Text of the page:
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Wednesday, September 04, 2013
Ind. Gov't. - "Daniels struggled with drug pardon: Family ties, contributions made ex-governor’s decision difficult"
Yes, Indiana governors have the power to grant pardons, although you won't find much in the press about it. The power to pardon is found in Art. 5, Section 17 of the Indiana Constitution: "The Governor may grant reprieves, commutations, and pardons, after conviction, for all offenses except treason and cases of impeachment, subject to such regulations as may be provided by law." Pardons are granted by Executive Order and are published, with no fanfare, in the Indiana Register.
A search of the 10-year-old ILB reveals only one other real entry on Indiana pardons; it is from April 8, 2012 and begins with this statement from the ILB:
Kudos to Niki Kelly and the Fort Wayne Journal Gazette for a long Sunday story on a little reported topic, Indiana gubernatorial pardons.The story is worth rereading.
Last weekend the FWJG published another Kelly story about pardons. Here are a few quotes from the long story:
INDIANAPOLIS – During his eight years in office, Gov. Mitch Daniels had been downright stingy with granting pardons.The story then reports the details of this pardon. The story concludes:
And as the days of his last term dwindled he found himself struggling with one particular case – the nephew of an old high school buddy who dealt cocaine when he was 21.
“It worked against him that I knew someone in his family. Honestly if he was someone I never heard of it would have been straightforward,” Daniels said. “I deliberated a long, long time and finally decided it was the right thing to do.
“I could have done the easy thing and said no.”
Family ties aren’t the only questionable facet about the pardon, though.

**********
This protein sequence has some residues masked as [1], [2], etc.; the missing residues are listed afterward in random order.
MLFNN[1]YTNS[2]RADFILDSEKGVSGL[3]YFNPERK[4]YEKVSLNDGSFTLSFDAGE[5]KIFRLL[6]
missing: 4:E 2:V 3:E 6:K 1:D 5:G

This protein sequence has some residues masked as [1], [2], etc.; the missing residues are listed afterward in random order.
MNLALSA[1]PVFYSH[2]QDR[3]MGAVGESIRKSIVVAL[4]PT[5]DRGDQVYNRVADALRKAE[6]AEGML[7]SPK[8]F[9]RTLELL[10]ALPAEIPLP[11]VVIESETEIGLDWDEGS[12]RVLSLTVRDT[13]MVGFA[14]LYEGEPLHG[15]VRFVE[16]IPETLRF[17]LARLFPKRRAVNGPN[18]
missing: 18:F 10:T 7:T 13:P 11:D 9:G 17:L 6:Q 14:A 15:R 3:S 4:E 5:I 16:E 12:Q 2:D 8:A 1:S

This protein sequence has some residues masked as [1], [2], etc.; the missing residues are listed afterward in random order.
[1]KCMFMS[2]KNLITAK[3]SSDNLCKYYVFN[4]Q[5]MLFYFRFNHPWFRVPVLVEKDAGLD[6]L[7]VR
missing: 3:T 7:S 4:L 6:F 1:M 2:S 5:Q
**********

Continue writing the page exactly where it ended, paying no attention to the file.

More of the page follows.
A former Cabinet member of Daniels submitted the petition and testified at the pardon hearing. And the governor had received $13,000 in campaign contributions from the pardoned man’s father, individually or through his insurance business.
The high level of the felony also was rare for Daniels, who is now president of Purdue University.
In his tenure as governor, [Daniels] gave 62 pardons – far fewer than recommended by the board. He said his office kept statistics and he had the lowest pardon percentage of any governor.Here is Executive Order 12-19, the pardon for Anthony Nefouse.
Many of the pardons he gave were for theft-related charges. Eleven of the pardons were drug-related. Out of those, eight were for possession. Only three involved selling drugs. One was [this case, the Anthony Nefouse case,] alongside another he gave in 2012.
That was for a 53-year-old man who dealt marijuana in Adams County in 1979.
“We tried to apply a high standard and this case met it in every respect,” Daniels said.
He said he didn’t want a lot of last-minute pardons, and remembers being annoyed when the pardon board got behind and sent him a large stack in the fall of 2012.
He granted 14 in November and a few weeks later in December granted three others, including Nefouse. Daniels left office in January.
“I didn’t want to answer questions like this so I considered not doing what I otherwise thought was right,” Daniels said. “We were really, really careful about this whole thing. The question is ‘are you going to penalize someone because of his name?’"
Posted by Marcia Oddi on September 4, 2013 02:46 PM
Posted to Indiana Government